Audiences in India must have amazing attention spans if `Khakee' is any indication of what passes for `normal' in their cinema-going experience. This political action drama runs 180 minutes, a playing time usually reserved in the States for sweeping historical epics or theater-based musical comedies. Yet, despite its enormous length, `Khakee' is very rarely boring, mainly due to its no-holds-barred, everything-but-the-kitchen-sink shamelessness. Writer/director Rajkumar Santhosi throws just about every element he can get his hands on into the mix: car chases, hand-to-hand combat scenes, heroes who are dripping with nobility, a villain who wears sunglasses even at night and seems to be lurking around literally every corner, a pair of star-crossed lovers, innumerable plot twists, corrupt government officials, even a couple of delightful but utterly irrelevant fantasy musical sequences in the best Bollywood tradition. None of this really should work but somehow it all does. Credit the filmmakers for providing the high energy and exuberant spirit necessary to pull it off.
The plot seems as if it could have been ripped right out of today's headlines, what with the government bringing together a team of five crack policemen to escort a recently arrested Pakistani terrorist safely into the hands of justice so that he can stand trial for helping to incite a riot in an Indian city. Or is it really the government officials who are corrupt and the `terrorist' an innocent victim of their grand conspiracy? Despite the apparent topicality of the subject matter, `Khakee' is really nothing more than an enjoyably over-the-top, entertaining action picture with a surprising amount of humor and warmth to counterbalance the violence. The five policemen have an almost Keystone Kops quality to them at times, making them very likable from the outset. Santhosi also allows us just enough of a glimpse into their personal and family lives to make the characters believable and interesting. It doesn't hurt that the leader of the team is actually a craggy-faced, pot-bellied middle-aged man, far from the typical Hollywood action hero. As a result of this bond established between them and the audience, the trite and corny speeches the characters deliver extolling the virtues of dedication and honor are far more stirring and effective than they have any real right to be.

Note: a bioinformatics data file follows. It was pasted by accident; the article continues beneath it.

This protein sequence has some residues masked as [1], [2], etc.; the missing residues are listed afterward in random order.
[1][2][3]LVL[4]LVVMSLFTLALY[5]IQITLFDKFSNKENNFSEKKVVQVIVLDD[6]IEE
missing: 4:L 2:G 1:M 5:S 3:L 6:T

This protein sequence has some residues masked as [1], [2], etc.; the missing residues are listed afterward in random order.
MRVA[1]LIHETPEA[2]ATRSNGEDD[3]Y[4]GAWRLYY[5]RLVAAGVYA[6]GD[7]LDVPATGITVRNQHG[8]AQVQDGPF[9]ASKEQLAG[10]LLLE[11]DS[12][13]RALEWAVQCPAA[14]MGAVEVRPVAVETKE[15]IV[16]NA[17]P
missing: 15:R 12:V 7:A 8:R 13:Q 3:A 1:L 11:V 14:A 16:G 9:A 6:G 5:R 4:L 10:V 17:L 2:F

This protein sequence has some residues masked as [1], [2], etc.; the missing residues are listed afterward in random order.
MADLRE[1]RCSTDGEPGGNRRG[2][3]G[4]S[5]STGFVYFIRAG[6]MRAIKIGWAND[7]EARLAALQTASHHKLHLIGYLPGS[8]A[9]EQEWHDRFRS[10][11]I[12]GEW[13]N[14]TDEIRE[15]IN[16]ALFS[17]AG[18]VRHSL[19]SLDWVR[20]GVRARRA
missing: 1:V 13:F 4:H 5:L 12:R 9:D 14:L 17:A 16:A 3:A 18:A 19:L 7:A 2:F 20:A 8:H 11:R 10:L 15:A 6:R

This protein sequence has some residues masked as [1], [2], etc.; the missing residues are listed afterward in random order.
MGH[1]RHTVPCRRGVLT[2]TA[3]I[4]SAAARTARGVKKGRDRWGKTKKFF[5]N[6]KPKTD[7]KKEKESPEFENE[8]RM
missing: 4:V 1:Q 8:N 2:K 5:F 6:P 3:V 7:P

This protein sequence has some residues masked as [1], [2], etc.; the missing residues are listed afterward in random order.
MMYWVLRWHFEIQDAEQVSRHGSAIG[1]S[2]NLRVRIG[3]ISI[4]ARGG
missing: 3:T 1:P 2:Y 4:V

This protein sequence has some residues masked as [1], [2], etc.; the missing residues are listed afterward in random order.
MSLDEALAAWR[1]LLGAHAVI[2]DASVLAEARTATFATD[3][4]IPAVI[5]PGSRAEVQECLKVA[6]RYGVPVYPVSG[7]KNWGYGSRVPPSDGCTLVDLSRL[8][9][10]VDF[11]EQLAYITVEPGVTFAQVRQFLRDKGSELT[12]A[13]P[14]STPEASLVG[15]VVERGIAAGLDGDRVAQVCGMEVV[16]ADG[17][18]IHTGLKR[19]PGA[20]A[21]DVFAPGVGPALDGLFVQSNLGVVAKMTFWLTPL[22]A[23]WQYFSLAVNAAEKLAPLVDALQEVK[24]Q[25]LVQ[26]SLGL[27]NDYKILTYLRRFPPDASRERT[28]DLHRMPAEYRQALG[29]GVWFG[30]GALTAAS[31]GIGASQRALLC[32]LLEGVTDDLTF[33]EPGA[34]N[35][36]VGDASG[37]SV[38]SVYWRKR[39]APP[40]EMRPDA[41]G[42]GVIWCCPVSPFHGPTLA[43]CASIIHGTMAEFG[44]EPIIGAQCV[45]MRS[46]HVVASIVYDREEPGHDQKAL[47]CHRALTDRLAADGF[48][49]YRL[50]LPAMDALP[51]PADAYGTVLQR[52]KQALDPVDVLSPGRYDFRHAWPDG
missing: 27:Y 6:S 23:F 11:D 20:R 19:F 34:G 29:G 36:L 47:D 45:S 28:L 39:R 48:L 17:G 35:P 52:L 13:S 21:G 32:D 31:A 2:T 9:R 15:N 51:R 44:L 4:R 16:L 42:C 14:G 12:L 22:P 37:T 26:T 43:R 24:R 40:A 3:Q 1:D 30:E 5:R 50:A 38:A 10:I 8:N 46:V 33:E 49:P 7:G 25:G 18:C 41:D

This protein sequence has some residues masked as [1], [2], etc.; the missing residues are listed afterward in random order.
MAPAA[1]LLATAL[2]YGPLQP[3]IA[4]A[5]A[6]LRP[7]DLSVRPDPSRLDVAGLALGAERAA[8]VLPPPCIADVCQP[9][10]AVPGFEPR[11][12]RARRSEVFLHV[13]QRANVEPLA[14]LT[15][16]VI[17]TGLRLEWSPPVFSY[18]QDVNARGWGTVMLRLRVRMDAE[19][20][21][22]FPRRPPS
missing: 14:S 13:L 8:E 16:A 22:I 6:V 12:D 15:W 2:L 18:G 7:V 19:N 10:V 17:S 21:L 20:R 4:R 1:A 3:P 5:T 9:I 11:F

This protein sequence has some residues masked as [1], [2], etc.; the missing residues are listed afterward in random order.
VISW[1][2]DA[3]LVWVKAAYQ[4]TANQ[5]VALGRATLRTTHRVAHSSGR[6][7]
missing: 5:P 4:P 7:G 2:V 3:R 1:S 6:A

`Khakee' has an almost effortless quality to it that makes it preferable to most similar films made here in the United States. There seems so little sweating and straining going on here. While the editing is often very flashy and sophisticated, the somewhat muddy photography and almost laughably bad sound effects give the film a rough-around-the-edges, homespun quality that makes it especially endearing. The movie never stops moving, which is one of the reasons why one hardly notices its three-hour running time.
`Khakee' is no masterpiece by any stretch of the imagination, but it knows what it wants to do and succeeds in doing it very well indeed.